The word flâneur became associated with “reading” the city and performing the connection role between the modernism, individual and the city. The word is used by different authors, including Pollock, Baudelaire, and Bauman (Coates 2). If considering the surrounding landscape of the city in the context of a conversation, then its words will be plants, rivers, seas, hills, buildings and mountains. Many of them present a new and unique form which can not be found anywhere else or duplicated. At the same time, some of the objects bear the names of cities, historical figures, or events, delivering the elements of the history to the present day.

Both London and Paris were performing the roles of the cultural metropolises of the 19th and 20th centuries as they were influenced by the flow of rapid urbanization and during the age of the industrial revolution (Uscinski 82). Historically, it became natural that the description of London city in the United Kingdom repeatedly appears in literary works as a theme or background for the unfolding plot. The British capital is present not only in the traditional and modern English literature, but also in the literature of the entire English-speaking world (Uscinski 86). Hence, there are many literary works in which London is the scene for the events of the plot. Panoramas of London are traditionally immersed in darkness, rain, mud, and slush, and this creates a unique, pervading atmosphere (Uscinski 82). However, sometimes authors have a different approach such as the description of the “champagne brightness of the air” in London (Woolf 19). Certain heroes, plots, and atmospheres are associated with London, especially, not as with other cities, creating its individual role in works of literature and art.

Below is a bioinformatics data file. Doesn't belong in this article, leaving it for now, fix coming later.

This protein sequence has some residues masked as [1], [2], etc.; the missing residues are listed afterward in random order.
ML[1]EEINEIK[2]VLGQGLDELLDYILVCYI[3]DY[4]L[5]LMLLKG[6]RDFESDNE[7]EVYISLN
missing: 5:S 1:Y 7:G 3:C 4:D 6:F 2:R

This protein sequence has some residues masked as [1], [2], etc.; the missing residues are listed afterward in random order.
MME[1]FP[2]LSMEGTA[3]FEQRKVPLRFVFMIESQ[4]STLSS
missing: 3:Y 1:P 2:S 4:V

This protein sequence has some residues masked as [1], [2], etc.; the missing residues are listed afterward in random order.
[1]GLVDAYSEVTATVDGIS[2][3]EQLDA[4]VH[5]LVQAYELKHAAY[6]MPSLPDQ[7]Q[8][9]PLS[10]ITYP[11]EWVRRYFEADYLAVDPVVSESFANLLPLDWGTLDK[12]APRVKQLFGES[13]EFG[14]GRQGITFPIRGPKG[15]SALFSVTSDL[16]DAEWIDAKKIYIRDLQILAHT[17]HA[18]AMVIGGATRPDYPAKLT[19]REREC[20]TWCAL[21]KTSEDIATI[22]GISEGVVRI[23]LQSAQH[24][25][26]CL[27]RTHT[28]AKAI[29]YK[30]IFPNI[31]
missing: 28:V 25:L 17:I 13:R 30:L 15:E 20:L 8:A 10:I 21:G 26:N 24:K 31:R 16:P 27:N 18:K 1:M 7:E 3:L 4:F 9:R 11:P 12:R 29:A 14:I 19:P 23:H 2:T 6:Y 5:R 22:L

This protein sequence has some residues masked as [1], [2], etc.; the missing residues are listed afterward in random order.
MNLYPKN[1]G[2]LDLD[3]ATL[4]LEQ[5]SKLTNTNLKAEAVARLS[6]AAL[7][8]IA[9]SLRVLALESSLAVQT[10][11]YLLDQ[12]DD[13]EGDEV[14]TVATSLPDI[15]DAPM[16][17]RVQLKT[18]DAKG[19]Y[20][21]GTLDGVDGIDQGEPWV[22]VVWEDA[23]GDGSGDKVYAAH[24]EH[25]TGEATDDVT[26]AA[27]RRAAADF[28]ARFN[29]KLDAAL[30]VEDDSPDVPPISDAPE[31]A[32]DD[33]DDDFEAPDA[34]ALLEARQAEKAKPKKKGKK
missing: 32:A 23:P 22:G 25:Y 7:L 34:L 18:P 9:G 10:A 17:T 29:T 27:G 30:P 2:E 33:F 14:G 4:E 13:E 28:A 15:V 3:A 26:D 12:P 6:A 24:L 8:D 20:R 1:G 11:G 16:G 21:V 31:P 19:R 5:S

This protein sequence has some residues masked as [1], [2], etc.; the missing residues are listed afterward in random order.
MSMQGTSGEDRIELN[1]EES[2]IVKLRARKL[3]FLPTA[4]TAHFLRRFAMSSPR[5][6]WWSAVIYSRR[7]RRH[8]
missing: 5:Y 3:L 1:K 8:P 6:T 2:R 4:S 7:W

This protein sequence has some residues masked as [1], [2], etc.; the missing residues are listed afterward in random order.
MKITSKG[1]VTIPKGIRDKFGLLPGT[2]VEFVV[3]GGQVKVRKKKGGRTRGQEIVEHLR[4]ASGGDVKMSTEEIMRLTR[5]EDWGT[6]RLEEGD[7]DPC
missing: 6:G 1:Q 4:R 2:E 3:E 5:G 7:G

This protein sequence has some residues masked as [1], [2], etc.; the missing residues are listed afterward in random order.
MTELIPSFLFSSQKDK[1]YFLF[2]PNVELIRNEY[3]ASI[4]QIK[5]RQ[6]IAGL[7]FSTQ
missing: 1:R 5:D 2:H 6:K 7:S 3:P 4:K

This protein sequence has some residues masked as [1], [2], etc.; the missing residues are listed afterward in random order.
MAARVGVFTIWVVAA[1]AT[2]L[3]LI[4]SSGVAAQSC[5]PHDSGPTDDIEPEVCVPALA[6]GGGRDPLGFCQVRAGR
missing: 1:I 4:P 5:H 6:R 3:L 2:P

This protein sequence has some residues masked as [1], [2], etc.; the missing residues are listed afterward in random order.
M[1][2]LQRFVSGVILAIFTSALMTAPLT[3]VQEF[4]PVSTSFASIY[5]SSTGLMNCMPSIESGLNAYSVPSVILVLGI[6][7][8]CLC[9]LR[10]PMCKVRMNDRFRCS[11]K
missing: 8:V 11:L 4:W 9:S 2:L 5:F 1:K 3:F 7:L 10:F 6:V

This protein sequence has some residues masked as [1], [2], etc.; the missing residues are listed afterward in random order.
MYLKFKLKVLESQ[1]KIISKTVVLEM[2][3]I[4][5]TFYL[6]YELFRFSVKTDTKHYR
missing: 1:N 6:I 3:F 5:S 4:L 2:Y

The image of Paris in the literature of different countries and languages is closely associated with romance. Canonical love stories take place there, a unique atmosphere of coziness, sexuality, and gentle pastime for couples’ reigns. Paris, in contrast to London, has a completely different presentation, as the atmosphere, buildings, and colors described are often warm, while London presents cold shades. Paris is found in many works of Honoré de Balzac, in which he describes in his own special manner comedy in the life of people, in which aristocrats and Parisian courtesans and actresses, usurers, corrupt journalists, and many others are present at the same time (Zea 38). In the stories of Balzac, the city is the entourage, and people from different classes, dreaming of conquering Paris or living for other purposes, as well as those who dispelled their illusions in Paris but found love are the details of the story.